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Science Technology

Journey Towards The Center of the Earth 185

Posted by Zonk
from the verne-would-have-been-proud dept.
linumax wrote to mention an article detailing an ambitious Japanese-led voyage towards the center of the earth. From the article: "The deep-sea drilling vessel Chikyu made a port call Thursday in Yokohama after ending its first training mission at sea since being built in July at a cost of 500 million dollars. The 57,500-ton Chikyu, which means the Earth in Japanese, is scheduled to embark in September 2007 on a voyage to collect the first samples of the Earth's mantle in human history. The project, led by Japan and the United States with the participation of China and the European Union, seeks clues on primitive organisms that were the forerunners of life and on the tectonic plates that shake the planet's foundations" They also hope to use the information to detect earthquakes more accurately. A 4 page PDF presentation about the Chikyu deep-sea drilling vessel is also available."
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Journey Towards The Center of the Earth

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  • by RDFozz (73761) on Friday December 16, 2005 @07:45PM (#14276839) Journal
    Gee, better be on the lookout for green slime and primords....
  • by TubeSteak (669689) on Friday December 16, 2005 @07:47PM (#14276849) Journal
    http://www.guardian.co.uk/worldlatest/story/0,1280 ,-5484820,00.html [guardian.co.uk]

    Friday December 16, 2005 8:16 PM

    TOKYO (AP) - An undersea earthquake with a preliminary magnitude of 6.2 shook northern Japan early Saturday, but there was no danger of a tsunami, the Meteorological Agency said. There were no immediate reports of damages or injuries.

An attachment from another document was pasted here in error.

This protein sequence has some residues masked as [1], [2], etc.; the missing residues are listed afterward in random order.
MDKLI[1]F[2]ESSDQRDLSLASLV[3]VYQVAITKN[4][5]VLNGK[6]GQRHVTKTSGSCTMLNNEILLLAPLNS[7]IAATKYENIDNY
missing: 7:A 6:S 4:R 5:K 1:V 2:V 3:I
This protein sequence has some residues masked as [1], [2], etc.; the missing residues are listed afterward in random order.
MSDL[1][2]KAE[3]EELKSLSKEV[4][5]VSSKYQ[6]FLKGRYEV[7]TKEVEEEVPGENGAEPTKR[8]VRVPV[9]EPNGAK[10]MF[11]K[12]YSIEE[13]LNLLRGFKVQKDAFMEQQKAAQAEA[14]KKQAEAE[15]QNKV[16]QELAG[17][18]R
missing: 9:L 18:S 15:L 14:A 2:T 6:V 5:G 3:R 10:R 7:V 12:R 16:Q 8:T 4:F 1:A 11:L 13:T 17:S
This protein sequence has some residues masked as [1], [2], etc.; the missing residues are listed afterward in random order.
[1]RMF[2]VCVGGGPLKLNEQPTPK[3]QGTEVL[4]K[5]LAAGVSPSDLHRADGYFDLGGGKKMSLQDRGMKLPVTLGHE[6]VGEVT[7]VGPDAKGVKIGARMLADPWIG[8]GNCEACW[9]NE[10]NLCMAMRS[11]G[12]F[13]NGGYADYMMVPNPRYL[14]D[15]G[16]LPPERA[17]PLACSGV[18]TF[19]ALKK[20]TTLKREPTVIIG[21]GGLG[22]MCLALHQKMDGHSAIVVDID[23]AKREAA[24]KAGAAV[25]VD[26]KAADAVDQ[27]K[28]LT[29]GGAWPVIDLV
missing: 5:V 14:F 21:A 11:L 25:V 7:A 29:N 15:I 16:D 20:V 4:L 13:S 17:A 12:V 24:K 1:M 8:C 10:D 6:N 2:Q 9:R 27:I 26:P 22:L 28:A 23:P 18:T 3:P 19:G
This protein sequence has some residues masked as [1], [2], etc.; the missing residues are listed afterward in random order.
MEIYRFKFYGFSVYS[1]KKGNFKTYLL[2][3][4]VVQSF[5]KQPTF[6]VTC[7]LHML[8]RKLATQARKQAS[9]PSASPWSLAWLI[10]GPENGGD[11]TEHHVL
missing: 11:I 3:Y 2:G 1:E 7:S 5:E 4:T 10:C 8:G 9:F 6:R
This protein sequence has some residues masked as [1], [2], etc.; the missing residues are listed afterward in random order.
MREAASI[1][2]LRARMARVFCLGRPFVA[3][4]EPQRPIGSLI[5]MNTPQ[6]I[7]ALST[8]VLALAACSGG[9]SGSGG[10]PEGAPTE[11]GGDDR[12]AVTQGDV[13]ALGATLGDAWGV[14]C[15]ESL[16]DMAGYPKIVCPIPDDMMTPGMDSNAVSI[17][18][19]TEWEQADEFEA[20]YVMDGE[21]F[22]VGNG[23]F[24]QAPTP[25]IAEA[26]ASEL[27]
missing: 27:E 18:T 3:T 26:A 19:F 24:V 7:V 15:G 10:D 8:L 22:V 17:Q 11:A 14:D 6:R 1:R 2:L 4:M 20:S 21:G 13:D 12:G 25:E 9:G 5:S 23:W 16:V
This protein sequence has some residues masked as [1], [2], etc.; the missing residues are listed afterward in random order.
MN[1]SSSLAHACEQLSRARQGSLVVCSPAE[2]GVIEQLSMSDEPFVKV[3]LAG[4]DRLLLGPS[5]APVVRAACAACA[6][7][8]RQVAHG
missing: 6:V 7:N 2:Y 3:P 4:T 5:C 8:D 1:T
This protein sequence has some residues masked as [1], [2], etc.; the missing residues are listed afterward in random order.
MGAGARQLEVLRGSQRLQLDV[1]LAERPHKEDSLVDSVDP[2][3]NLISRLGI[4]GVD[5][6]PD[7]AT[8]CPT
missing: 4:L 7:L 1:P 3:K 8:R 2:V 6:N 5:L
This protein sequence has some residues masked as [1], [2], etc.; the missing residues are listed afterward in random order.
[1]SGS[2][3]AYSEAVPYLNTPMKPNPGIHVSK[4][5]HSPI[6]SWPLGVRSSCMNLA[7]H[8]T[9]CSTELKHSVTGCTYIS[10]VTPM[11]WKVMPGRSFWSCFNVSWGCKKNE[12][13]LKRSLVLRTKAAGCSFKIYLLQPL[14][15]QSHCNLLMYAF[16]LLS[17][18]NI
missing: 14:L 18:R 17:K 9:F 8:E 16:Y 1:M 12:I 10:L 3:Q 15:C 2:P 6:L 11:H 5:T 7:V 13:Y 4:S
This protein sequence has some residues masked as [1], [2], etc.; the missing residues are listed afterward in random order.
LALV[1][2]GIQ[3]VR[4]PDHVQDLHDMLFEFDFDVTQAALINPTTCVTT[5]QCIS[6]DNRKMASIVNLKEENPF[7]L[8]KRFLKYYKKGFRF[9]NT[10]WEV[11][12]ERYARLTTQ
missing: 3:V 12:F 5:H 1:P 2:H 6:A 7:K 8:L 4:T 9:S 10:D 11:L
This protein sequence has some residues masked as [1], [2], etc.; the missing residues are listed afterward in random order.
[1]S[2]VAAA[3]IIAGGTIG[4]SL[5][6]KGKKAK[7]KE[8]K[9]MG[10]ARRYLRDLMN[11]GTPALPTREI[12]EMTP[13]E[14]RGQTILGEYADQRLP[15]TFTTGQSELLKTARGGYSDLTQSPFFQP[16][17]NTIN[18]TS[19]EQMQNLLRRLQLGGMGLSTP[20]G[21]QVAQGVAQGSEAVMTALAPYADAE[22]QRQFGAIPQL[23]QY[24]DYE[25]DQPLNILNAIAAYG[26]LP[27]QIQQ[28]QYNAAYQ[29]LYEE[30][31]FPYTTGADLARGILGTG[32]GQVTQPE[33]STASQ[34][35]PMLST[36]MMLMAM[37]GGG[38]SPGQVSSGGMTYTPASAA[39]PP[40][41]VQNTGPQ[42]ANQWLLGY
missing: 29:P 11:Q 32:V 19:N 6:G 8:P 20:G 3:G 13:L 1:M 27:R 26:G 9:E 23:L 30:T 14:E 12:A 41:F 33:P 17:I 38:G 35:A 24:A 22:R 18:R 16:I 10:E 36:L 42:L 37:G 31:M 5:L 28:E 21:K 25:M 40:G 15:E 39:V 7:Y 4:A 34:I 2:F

The quake occurred shortly after 3:30 a.m. and was centered about 30 miles below the seabed off the coast of Miyagi prefecture, about 180 miles northeast of Tokyo, the agency said.
  • Small fix. (Score:2, Funny)

    by falzer (224563)
    From the PDF:

    > The proposed program OD21 will evolve into, in close collaboration with the current ODP and international partners, a new international program, named as the Integrated Ocean Drilling Program (IODP), which will use the "CHIKYU" and a U.S. drilling vessel.

    Small fix: micro-evolve. No transitional "international program" between Ocean Drilling Programs has ever been found.
  • by Anonymous Coward on Friday December 16, 2005 @08:00PM (#14276933)
    They say that the Actic National Wildlife Refuge in Alaska would be a perfect place to drill through to the mantle, since oil offers so little resistance and simultaniously lubricates the bit. And what harm will come if a bunch of it happens to flow up to the surface by accident?
    • Close. They're going to dig in the ocean, since water's easier to dig through than earth.
    • And what harm will come if a bunch of it happens to flow up to the surface by accident?

      No harm done as long as there are poor mountaineers close-by trying to keep their families fed.
  • by ta ma de (851887)
    That the japanese have decided to put team Zissuo on this. The Belefonte was the perfect choice for a drilling platform. Hopefully no harm will come to the recon dolphins.
  • by FatAssBastard (530195) <{moc.liame} {ta} {dratsabssataf}> on Friday December 16, 2005 @08:06PM (#14276968) Homepage
    The project...seeks clues on primitive organisms that were the forerunners of life...

    Neo-Darwinist heathens! There is only ONE "forerunner" of life on this planet, and that's GOD!

  • I probably would not have run down this rabbit trail expcept for recent news that hints that the world's tallest building may have activated an old fault line.

    Ever see a pop can with a small hole in it? I mean, do they really have a clue what might happen if they provide a channel for deep magma flows to rise? Sure, it's a little sci-fi doomsday scenario, but I'd hate to be the one who signed off on the risk assessment for this project.

    Scientist 1: Hey, Jimmie, remember that movie we saw when we were kids? The one where they go to the center of the earth?

    Scientist 2: Sure, why'dya ask?

    Scientist 1: I got this reasearch grant and I thought we could drill down to see if those giant mushrooms were real.

    Scientest 2: Sure, I'm in.

    • The earth will not pop like a zit. Magma might flow up the narrow channel, but even if it makes it to the surface, it will hit some nice cool ocean water and make a rock plug. Even if I imagine a worst-case scenerio, it would look something like Hawaii or some other volcanic island... there are already plenty of holes in the earth. Although, maybe just to tempt fate they ought to set off a hydrogen bomb down there just to see what happens.